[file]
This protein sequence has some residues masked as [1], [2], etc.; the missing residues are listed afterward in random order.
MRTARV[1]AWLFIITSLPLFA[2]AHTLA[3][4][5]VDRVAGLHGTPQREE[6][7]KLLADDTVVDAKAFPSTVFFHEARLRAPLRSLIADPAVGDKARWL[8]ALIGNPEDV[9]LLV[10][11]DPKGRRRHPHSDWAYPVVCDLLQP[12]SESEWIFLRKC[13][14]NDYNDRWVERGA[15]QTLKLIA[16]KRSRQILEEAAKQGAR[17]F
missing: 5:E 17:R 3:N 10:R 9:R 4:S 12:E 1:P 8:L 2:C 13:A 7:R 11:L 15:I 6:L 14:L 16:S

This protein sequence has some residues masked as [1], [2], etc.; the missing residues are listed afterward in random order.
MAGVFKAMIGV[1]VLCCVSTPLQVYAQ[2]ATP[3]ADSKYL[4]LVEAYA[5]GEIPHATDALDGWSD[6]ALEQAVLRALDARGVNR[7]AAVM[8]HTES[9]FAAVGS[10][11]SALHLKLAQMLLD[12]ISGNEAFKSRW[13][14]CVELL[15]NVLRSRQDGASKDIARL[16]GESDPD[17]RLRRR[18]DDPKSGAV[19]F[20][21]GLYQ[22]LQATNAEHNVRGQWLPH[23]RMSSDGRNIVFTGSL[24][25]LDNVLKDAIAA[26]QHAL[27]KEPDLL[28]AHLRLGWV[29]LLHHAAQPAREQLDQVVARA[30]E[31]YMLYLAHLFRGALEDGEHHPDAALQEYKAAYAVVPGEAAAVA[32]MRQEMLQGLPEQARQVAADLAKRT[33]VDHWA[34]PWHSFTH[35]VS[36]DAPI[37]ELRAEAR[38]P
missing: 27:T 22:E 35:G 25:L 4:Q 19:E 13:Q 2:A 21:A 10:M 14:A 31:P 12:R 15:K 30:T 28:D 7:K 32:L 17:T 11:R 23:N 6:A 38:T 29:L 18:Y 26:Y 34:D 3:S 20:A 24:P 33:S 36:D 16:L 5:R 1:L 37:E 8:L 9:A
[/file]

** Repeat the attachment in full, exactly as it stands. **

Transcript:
This protein sequence has some residues masked as [1], [2], etc.; the missing residues are listed afterward in random order.
MRTARV[1]AWLFIITSLPLFA[2]AHTLA[3][4][5]VDRVAGLHGTPQREE[6][7]KLLADDTVVDAKAFPSTVFFHEARLRAPLRSLIADPAVGDKARWL[8]ALIGNPEDV[9]LLV[10][11]DPKGRRRHPHSDWAYPVVCDLLQP[12]SESEWIFLRKC[13][14]NDYNDRWVERGA[15]QTLKLIA[16]KRSRQILEEAAKQGAR[17]F
missing: 5:E 17:R 3:N 10:R 9:R 4:S 12:E 1:P 8:L 2:C 13:A 7:R 11:L 15:I 6:L 14:L 16:S

This protein sequence has some residues masked as [1], [2], etc.; the missing residues are listed afterward in random order.
MAGVFKAMIGV[1]VLCCVSTPLQVYAQ[2]ATP[3]ADSKYL[4]LVEAYA[5]GEIPHATDALDGWSD[6]ALEQAVLRALDARGVNR[7]AAVM[8]HTES[9]FAAVGS[10][11]SALHLKLAQMLLD[12]ISGNEAFKSRW[13][14]CVELL[15]NVLRSRQDGASKDIARL[16]GESDPD[17]RLRRR[18]DDPKSGAV[19]F[20][21]GLYQ[22]LQATNAEHNVRGQWLPH[23]RMSSDGRNIVFTGSL[24][25]LDNVLKDAIAA[26]QHAL[27]KEPDLL[28]AHLRLGWV[29]LLHHAAQPAREQLDQVVARA[30]E[31]YMLYLAHLFRGALEDGEHHPDAALQEYKAAYAVVPGEAAAVA[32]MRQEMLQGLPEQARQVAADLAKRT[33]VDHWA[34]PWHSFTH[35]VS[36]DAPI[37]ELRAEAR[38]P
missing: 27:T 22:E 35:G 25:L 4:Q 19:E 13:Q 2:A 21:A 10:M 14:A 31:P 12:R 15:K 30:T 28:D 7:K 32:L 17:T 11:R 23:N 6:A 38:T 29:L 18:Y 26:Y 34:D 3:S 20:A 24:P 33:S 36:D 16:L 5:R 1:L 37:E 8:L 9:A